On Sunday, the Catholic Church beatified the Ulma family, a Polish family known for sheltering Jews during World War II. The beatification was officially signed by Pope Francis in August, and a Mass commemorating the family’s sacrifice took place in Markowa, Poland. During the Mass, Cardinal Marcello Semeraro praised the Ulmas, stating that they had paid the ultimate price for their act of kindness, referring to it as a “gesture of hospitality and care, of mercy.” Pope Francis, speaking to the public in St. Peter’s Square, also commended the Ulmas, calling them a “ray of light in the darkness” and urging all Catholics to follow their example of service to others.
The tragic events that led to the Ulmas’ beatification occurred on March 24, 1944, when 44-year-old farmer Jozef Ulma, his 31-year-old pregnant wife Wiktoria, and their children were brutally murdered. Their children, whose ages ranged from 7 years to 18 months, were also victims of this horrific act. It is believed that the Nazis were aware that the Ulmas were concealing Jews, which ultimately led to their deaths alongside the innocent family.
One significant challenge the Vatican faced in the beatification process was how to include Wiktoria’s unborn child, who had not yet been baptized. Baptism is a requirement for beatification and martyrdom. However, the Vatican’s Dicastery for the Causes of Saints determined that since the child was born during the murder, they could be deemed to have received “baptism by blood.”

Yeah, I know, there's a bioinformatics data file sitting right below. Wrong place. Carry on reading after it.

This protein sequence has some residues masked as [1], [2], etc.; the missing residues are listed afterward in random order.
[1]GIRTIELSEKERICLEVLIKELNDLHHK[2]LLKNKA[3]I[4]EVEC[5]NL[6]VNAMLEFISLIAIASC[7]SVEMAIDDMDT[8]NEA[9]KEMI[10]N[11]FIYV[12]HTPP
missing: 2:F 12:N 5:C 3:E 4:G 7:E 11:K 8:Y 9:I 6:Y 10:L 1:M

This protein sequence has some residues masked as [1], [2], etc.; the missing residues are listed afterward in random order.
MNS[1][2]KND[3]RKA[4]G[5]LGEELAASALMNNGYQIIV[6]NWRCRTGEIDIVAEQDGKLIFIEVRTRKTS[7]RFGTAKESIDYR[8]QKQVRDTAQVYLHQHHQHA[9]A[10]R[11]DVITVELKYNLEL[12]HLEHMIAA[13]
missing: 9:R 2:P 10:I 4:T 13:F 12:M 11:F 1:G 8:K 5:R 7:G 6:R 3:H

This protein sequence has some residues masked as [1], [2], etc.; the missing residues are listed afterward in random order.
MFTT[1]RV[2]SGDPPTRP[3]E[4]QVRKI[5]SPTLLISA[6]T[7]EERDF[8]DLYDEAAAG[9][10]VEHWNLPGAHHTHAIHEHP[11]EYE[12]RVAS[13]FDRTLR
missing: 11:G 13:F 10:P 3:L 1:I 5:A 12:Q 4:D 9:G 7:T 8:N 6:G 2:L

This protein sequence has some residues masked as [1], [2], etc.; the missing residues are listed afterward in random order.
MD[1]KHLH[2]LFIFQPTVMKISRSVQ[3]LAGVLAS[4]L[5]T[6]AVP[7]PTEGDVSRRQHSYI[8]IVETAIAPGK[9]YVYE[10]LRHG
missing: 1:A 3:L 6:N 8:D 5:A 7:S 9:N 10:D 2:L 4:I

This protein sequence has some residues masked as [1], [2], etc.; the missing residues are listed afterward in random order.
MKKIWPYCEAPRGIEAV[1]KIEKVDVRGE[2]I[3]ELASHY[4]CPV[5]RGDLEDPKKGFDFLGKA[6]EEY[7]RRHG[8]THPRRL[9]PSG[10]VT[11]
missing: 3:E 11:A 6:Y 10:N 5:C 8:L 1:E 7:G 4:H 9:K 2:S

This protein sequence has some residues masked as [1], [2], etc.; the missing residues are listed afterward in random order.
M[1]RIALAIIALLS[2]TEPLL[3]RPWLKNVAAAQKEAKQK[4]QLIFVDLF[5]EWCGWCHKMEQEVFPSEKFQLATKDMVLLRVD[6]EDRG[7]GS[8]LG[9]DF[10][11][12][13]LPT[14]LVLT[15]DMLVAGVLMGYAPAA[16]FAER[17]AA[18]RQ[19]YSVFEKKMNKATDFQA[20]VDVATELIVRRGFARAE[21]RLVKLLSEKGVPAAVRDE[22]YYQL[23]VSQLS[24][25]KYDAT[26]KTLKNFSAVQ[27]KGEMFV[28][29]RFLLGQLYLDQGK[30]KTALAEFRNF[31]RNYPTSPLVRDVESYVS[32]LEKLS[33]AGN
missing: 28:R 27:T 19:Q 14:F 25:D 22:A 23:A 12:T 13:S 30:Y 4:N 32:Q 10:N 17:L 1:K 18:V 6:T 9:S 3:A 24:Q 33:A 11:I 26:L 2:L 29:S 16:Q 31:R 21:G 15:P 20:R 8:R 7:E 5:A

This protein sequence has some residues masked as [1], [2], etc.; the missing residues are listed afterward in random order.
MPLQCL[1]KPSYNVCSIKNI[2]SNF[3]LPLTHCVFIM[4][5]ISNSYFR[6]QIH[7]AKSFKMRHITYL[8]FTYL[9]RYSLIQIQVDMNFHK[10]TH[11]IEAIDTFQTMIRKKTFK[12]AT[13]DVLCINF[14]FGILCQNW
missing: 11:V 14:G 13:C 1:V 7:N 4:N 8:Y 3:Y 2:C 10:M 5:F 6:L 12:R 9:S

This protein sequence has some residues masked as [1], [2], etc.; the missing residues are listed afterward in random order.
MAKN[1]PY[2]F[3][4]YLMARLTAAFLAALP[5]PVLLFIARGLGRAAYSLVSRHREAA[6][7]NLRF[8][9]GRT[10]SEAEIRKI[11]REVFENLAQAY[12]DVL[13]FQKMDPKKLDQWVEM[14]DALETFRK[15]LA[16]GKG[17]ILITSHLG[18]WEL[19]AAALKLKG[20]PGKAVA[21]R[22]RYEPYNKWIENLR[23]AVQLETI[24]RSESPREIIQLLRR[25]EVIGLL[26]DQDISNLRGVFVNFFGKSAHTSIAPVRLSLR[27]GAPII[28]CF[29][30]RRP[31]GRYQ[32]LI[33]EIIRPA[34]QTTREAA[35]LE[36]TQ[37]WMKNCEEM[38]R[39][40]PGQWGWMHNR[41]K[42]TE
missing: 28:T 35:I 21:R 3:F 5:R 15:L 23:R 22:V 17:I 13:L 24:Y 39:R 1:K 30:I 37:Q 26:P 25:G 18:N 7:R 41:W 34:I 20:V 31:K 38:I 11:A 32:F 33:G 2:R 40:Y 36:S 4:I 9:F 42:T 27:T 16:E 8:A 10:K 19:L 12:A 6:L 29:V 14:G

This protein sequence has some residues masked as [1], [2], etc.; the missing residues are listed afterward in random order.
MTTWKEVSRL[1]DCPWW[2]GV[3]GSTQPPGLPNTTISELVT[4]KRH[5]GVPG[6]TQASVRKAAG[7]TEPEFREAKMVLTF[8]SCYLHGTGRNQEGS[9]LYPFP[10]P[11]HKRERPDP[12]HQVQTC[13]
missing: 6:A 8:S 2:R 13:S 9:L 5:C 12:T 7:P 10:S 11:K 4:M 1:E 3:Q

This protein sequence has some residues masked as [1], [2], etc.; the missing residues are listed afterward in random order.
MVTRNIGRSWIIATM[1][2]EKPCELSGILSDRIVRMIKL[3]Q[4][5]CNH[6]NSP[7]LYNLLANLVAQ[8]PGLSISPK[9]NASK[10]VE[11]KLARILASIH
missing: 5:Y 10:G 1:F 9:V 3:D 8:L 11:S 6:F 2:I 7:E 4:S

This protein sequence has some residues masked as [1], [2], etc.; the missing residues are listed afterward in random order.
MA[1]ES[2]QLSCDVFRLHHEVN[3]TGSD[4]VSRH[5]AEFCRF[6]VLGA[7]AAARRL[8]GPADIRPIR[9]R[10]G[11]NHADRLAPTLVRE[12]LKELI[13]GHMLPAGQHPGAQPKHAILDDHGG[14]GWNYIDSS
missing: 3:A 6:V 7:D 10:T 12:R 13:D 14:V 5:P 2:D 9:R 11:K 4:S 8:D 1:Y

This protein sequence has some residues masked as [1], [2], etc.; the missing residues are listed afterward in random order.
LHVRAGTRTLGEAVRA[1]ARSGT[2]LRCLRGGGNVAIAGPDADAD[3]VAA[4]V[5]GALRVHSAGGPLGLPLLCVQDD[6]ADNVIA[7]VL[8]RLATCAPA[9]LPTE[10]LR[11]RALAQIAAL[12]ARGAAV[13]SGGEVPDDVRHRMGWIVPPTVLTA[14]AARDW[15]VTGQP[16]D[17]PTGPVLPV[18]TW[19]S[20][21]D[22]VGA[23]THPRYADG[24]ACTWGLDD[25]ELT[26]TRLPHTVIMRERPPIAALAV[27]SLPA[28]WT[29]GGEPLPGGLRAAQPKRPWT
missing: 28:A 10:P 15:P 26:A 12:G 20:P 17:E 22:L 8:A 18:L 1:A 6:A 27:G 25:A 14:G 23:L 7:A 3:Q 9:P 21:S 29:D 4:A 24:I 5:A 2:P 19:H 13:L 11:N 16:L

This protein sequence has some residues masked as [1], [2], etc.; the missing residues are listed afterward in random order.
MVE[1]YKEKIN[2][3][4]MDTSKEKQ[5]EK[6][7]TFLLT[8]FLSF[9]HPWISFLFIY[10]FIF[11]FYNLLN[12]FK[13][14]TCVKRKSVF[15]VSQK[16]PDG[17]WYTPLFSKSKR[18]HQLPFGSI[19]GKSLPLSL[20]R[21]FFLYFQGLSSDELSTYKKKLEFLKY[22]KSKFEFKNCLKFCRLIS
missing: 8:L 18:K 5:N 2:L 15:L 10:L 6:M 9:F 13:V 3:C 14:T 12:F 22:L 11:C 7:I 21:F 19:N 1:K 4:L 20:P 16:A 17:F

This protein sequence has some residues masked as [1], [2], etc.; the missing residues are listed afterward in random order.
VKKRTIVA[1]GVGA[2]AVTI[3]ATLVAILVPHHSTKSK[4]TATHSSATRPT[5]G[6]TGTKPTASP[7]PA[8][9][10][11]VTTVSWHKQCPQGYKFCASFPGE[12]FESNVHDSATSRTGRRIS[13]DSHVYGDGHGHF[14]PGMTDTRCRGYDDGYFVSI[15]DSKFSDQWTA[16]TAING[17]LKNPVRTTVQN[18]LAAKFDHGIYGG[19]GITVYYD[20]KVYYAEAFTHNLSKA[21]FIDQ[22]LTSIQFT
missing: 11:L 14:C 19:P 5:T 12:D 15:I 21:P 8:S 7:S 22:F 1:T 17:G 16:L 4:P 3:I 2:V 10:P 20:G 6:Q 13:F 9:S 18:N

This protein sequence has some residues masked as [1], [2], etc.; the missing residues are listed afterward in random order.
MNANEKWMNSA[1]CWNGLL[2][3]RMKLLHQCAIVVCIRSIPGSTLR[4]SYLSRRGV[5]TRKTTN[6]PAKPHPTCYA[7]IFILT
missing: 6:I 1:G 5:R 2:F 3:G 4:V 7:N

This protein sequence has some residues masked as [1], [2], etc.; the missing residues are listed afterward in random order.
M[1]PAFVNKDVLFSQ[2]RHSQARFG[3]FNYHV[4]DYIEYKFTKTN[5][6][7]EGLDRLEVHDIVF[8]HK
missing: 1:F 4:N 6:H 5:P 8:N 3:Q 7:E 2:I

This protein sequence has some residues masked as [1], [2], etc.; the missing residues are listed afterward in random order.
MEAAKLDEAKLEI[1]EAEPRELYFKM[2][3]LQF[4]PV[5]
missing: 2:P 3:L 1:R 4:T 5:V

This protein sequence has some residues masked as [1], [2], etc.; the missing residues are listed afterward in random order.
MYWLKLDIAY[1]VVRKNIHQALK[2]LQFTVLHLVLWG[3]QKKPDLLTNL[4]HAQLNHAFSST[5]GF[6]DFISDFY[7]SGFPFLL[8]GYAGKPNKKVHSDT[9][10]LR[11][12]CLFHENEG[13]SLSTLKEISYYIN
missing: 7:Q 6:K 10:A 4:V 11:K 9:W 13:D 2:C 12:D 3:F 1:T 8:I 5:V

Rev. Robert Gahl, a professor at the Catholic University of America, explained that the Catholic Church’s decision to beatify the unborn child served as affirmation that the Nazis had targeted the child out of anti-Catholic prejudice. This intent is crucial for martyrdom and beatification. The next step in the process for the Ulmas would be canonization, where they would officially be declared saints. However, for sainthood to be achieved, a miracle attributed to the Ulmas’ intercession would be required.
The Ulmas’ tragic deaths occurred approximately four and a half years after the Nazis invaded Poland in September 1939. During the war, approximately six million Poles lost their lives, with half of them being Jewish. The beatification of the Ulma family serves as a powerful reminder of the countless acts of heroism and sacrifice that occurred during this dark period in history.
Overall, the beatification of the Ulma family by the Catholic Church honors their courageous act of sheltering Jews during World War II. Their sacrifice serves as a beacon of light in a time of darkness, and their story inspires Catholics around the world to follow their example of selflessness and service to others.